Pay a visit to the recruitment department or Human Resource of local school systems & universities to ask about available vacant positions. In case there aren’t no current vacancies, inquire if you can leave behind your resume to stay on the file should future openings match your speciality. Have it in mind that most schools do the bulk recruiting a couple of months before new school year begins. (more…)

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Fancy teaching?

Posted on January 19, 2016 at 8:25 pm

With many teachers leaving the industry in the first year, the UK is calling out for people to start training to work in schools as teachers. Some schools are having to rely heavily on teaching assistants to spend a significant period of time teaching the class on their own rather than actually assisting the teacher, which is not ideal.

If you fancy a change in career and are up for a challenge, then why not train to be a teacher. I think the main issue is people going in to teaching not fully aware of what it entails and the amount of hours you need to out in. Too many people comment on how teachers have it easy, finishing work at 3.30pm and with long school holidays, but don’t see the early mornings and late finishes plus weekend work that goes on behind closed doors.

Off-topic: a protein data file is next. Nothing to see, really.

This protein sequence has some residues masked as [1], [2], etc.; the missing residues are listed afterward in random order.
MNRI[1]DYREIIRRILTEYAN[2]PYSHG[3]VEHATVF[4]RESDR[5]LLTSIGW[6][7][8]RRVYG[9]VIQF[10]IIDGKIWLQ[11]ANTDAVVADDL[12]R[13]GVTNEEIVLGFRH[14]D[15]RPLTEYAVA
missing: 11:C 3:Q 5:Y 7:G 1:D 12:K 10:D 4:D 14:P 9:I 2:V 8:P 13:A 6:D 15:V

If you are not sure if teaching is for you, you could volunteer to be a teaching assistant for a few weeks or months, to get more of a true picture of what you will be doing.

 

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Teaching agencies

Posted on October 31, 2015 at 11:06 pm

Teacher agencies have received some bad press over the last few months with many of them being branded as a money grabbing and not treating the teachers on their register fairly. It has to be said, that although there are some teaching agencies out there like that (as within any industry) not all of them are, but it does confirm the importance of shopping around.

A good teaching agency will find you work that is in your selected location quickly. They often already work with a number of schools and have many staff that they send out on a daily basis to cover supply teaching jobs.

Some agencies also offer a service to find permanent teaching jobs for people and often they will even assist with the initially interview process. Most good teaching agencies will not only find their teachers work but will also offer them support in terms of legal advice and stress management advice. They sometimes even have a bank of information that you can access to find ideas for lessons or lesson materials.

 

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Do you need to know what career you want when at school?

Posted on December 30, 2014 at 9:02 pm